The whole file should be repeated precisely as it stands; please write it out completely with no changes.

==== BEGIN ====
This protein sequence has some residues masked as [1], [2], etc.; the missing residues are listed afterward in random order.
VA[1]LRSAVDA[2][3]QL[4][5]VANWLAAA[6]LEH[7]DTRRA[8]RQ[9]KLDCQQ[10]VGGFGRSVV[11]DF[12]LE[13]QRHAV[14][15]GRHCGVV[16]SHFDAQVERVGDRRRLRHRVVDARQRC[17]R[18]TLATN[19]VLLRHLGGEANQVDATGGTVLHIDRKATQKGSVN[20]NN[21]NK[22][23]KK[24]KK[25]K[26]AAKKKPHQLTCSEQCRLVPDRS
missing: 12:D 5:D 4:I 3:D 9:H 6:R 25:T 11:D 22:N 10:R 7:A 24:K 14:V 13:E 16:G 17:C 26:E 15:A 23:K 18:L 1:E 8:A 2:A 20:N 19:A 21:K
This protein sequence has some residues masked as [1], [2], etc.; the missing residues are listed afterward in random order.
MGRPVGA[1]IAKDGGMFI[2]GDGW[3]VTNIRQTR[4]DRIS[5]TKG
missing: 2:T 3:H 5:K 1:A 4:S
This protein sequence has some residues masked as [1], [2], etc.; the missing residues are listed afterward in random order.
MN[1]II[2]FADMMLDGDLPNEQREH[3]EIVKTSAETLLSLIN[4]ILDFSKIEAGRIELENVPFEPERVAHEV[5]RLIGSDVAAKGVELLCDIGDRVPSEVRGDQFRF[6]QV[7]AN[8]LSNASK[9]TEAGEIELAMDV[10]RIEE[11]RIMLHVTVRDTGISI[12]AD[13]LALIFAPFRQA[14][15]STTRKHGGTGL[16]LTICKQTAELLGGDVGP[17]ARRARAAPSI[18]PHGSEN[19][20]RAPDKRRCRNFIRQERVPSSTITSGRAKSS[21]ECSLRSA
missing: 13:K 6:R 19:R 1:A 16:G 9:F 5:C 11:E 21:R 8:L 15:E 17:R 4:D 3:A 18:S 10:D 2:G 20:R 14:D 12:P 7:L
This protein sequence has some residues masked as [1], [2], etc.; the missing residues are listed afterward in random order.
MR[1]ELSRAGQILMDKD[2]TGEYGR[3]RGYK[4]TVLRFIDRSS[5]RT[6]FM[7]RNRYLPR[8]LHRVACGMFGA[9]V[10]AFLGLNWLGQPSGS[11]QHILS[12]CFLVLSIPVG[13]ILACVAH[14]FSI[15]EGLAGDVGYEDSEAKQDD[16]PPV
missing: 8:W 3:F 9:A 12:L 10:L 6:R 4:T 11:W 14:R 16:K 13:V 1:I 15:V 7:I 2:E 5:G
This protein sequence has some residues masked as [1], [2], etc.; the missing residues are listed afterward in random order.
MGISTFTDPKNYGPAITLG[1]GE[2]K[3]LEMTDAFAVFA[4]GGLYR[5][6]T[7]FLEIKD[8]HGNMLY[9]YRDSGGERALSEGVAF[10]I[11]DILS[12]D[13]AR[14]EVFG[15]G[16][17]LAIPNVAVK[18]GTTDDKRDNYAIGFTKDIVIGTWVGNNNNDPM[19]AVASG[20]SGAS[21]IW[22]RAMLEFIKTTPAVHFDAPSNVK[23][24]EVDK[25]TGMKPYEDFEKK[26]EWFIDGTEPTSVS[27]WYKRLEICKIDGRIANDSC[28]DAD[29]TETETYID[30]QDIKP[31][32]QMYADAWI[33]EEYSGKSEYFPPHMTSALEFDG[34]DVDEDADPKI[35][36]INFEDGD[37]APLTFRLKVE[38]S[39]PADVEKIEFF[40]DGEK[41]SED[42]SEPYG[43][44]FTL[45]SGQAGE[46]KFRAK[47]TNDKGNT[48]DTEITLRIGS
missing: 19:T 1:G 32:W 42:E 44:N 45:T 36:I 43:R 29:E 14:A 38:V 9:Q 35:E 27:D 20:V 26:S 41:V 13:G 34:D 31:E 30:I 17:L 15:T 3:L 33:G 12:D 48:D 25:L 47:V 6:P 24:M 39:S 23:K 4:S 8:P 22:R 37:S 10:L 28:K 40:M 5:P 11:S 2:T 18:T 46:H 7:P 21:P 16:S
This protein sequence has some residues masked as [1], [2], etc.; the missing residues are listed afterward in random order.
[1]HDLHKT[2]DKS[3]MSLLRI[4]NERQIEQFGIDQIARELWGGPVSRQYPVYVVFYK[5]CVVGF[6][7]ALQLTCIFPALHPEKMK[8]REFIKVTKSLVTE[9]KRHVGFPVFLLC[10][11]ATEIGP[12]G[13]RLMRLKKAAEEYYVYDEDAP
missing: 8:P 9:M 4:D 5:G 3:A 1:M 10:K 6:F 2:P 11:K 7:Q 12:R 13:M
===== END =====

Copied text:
This protein sequence has some residues masked as [1], [2], etc.; the missing residues are listed afterward in random order.
VA[1]LRSAVDA[2][3]QL[4][5]VANWLAAA[6]LEH[7]DTRRA[8]RQ[9]KLDCQQ[10]VGGFGRSVV[11]DF[12]LE[13]QRHAV[14][15]GRHCGVV[16]SHFDAQVERVGDRRRLRHRVVDARQRC[17]R[18]TLATN[19]VLLRHLGGEANQVDATGGTVLHIDRKATQKGSVN[20]NN[21]NK[22][23]KK[24]KK[25]K[26]AAKKKPHQLTCSEQCRLVPDRS
missing: 12:D 5:D 4:I 3:D 9:H 6:R 25:T 11:D 22:N 10:R 7:A 24:K 14:V 13:E 16:G 17:C 26:E 15:A 23:K 18:L 1:E 8:A 2:A 20:N 19:A 21:K
This protein sequence has some residues masked as [1], [2], etc.; the missing residues are listed afterward in random order.
MGRPVGA[1]IAKDGGMFI[2]GDGW[3]VTNIRQTR[4]DRIS[5]TKG
missing: 2:T 3:H 5:K 1:A 4:S
This protein sequence has some residues masked as [1], [2], etc.; the missing residues are listed afterward in random order.
MN[1]II[2]FADMMLDGDLPNEQREH[3]EIVKTSAETLLSLIN[4]ILDFSKIEAGRIELENVPFEPERVAHEV[5]RLIGSDVAAKGVELLCDIGDRVPSEVRGDQFRF[6]QV[7]AN[8]LSNASK[9]TEAGEIELAMDV[10]RIEE[11]RIMLHVTVRDTGISI[12]AD[13]LALIFAPFRQA[14][15]STTRKHGGTGL[16]LTICKQTAELLGGDVGP[17]ARRARAAPSI[18]PHGSEN[19][20]RAPDKRRCRNFIRQERVPSSTITSGRAKSS[21]ECSLRSA
missing: 13:K 6:R 19:R 1:A 16:G 9:F 5:C 11:E 21:R 8:L 15:E 17:R 4:D 3:A 18:S 10:D 2:G 20:R 14:D 12:P 7:L
This protein sequence has some residues masked as [1], [2], etc.; the missing residues are listed afterward in random order.
MR[1]ELSRAGQILMDKD[2]TGEYGR[3]RGYK[4]TVLRFIDRSS[5]RT[6]FM[7]RNRYLPR[8]LHRVACGMFGA[9]V[10]AFLGLNWLGQPSGS[11]QHILS[12]CFLVLSIPVG[13]ILACVAH[14]FSI[15]EGLAGDVGYEDSEAKQDD[16]PPV
missing: 8:W 3:F 9:A 12:L 10:L 6:R 4:T 11:W 14:R 16:K 13:V 1:I 15:V 7:I 2:E 5:G
This protein sequence has some residues masked as [1], [2], etc.; the missing residues are listed afterward in random order.
MGISTFTDPKNYGPAITLG[1]GE[2]K[3]LEMTDAFAVFA[4]GGLYR[5][6]T[7]FLEIKD[8]HGNMLY[9]YRDSGGERALSEGVAF[10]I[11]DILS[12]D[13]AR[14]EVFG[15]G[16][17]LAIPNVAVK[18]GTTDDKRDNYAIGFTKDIVIGTWVGNNNNDPM[19]AVASG[20]SGAS[21]IW[22]RAMLEFIKTTPAVHFDAPSNVK[23][24]EVDK[25]TGMKPYEDFEKK[26]EWFIDGTEPTSVS[27]WYKRLEICKIDGRIANDSC[28]DAD[29]TETETYID[30]QDIKP[31][32]QMYADAWI[33]EEYSGKSEYFPPHMTSALEFDG[34]DVDEDADPKI[35][36]INFEDGD[37]APLTFRLKVE[38]S[39]PADVEKIEFF[40]DGEK[41]SED[42]SEPYG[43][44]FTL[45]SGQAGE[46]KFRAK[47]TNDKGNT[48]DTEITLRIGS
missing: 19:T 1:G 32:W 42:E 44:N 45:T 36:I 43:R 29:E 14:A 38:V 9:Q 35:E 27:D 20:V 26:S 41:V 13:G 34:D 31:E 30:I 17:L 15:T 3:L 33:G 12:D 48:D 25:L 47:V 6:P 24:M 39:S 23:K 4:S 8:P 22:R 37:S 10:L 28:K 40:M 5:P 11:S 2:T 18:T 46:H 7:P 21:P 16:S
This protein sequence has some residues masked as [1], [2], etc.; the missing residues are listed afterward in random order.
[1]HDLHKT[2]DKS[3]MSLLRI[4]NERQIEQFGIDQIARELWGGPVSRQYPVYVVFYK[5]CVVGF[6][7]ALQLTCIFPALHPEKMK[8]REFIKVTKSLVTE[9]KRHVGFPVFLLC[10][11]ATEIGP[12]G[13]RLMRLKKAAEEYYVYDEDAP
missing: 8:P 9:M 4:D 5:G 3:A 1:M 10:K 6:F 2:P 11:K 7:Q 12:R 13:M